But as the day negotiated its last traces of light, and evening dropped like an impatient drape, and the slanting dimness of the forest of puffed-out factory chimneys resumed its cheerless eternal vigil, my heart sank. I watched the Bundist militia leave their stations for home, watched the mounted police disperse, and my disappointment was complete. I, the fifteen-year-old revolutionary, felt cheated. The general strike that I had hoped would lead our people to the barricades had fizzled out like a punctured balloon.

Dejected, I made my way home; but on turning a corner I came face to face with a small procession of people carrying a tall wooden cross and shouting slogans into the air. I stopped to watch, and as the cross passed by, one of the zealous mar­chers ripped off my woollen school cap and screamed: 'We'll do to the Jews what they do to our cattle!' He was joined by the others, and they all chanted in unison. 'We'll do to the Jews what they do to our cattle! We'll do to the Jews what they do to our cattle! So help us God!'

And they did.


There was a kind of unreality about my parents friend, the tailor Fishl Binko. He seemed to be driven by a gregarious solitude, the simultaneous need to be in a crowd and to be alone. Fishl was also a great teller of fables - what a pity he never wrote any of them down. I can still remember a few.

A mountain-climber seeking mercy from the winds enters a little hut. The hut is filled with books, and its sole inhabitant, a philosopher sated with years, welcomes him. 'Who are you stranger?' he asks the climber. 'A wanderer sir' the other replies. 'Have you read any books my young wanderer, have you any schooling?' 'No Sir.' 'Then please' begs the old philosopher 'tarry a little. I am in dire need of an honest teacher.'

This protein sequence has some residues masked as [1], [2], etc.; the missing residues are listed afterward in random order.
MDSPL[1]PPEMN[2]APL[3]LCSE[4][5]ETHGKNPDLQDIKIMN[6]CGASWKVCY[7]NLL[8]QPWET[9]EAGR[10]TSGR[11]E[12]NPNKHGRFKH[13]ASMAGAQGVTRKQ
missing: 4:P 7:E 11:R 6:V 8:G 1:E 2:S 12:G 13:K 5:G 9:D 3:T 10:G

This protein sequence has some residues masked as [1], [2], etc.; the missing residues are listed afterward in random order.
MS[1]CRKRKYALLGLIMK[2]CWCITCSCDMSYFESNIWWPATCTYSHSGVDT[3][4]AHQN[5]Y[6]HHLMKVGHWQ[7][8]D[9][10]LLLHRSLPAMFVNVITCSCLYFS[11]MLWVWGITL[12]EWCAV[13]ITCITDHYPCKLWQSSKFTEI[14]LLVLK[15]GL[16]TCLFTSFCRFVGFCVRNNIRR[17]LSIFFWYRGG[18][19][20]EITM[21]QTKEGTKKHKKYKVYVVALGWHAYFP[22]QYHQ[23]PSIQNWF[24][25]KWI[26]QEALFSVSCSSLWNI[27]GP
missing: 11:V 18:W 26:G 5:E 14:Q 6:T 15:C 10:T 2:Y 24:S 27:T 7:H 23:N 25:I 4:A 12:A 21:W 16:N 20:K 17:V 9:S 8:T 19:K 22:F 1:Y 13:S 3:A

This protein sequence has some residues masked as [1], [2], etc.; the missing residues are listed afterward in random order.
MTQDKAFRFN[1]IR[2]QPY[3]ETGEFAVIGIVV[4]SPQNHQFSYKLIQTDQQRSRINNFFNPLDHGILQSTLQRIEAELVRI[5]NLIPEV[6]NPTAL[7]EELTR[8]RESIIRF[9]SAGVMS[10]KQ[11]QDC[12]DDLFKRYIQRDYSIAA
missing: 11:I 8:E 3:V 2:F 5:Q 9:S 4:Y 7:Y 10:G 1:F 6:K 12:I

Fishl was large and imposing of stature, with an olive complexion, and beneath his pitch-black bushy brows, his brown fathomless eyes and his sagging lips, he wore an expression of disenchantment. He had once been a great believer in justice and human decency, but the war, the ghetto, Europe's betrayal of his people, and awareness of our lives' permanent ephemerality - of which he didn't dare to speak, even to his closest, for fear of the very words - had transformed him into a fierce sceptic.

His wife Frumet, whom he had married in 1928, was a willowy woman from a traditional home, and four years his junior. She had an elongated face and rosy but slightly fallen cheeks. Her shiny dark-blond hair parted in the middle made her resemble, I thought, the image of a suffering Madonna, and not without reason. Like the biblical Hannah, Frumer had been plagued with barreness; like Hannah, she had implored God in her wretchedness yto open her womb. It took eight long and tearful years before the almighty in His mercy finally answered her prayers.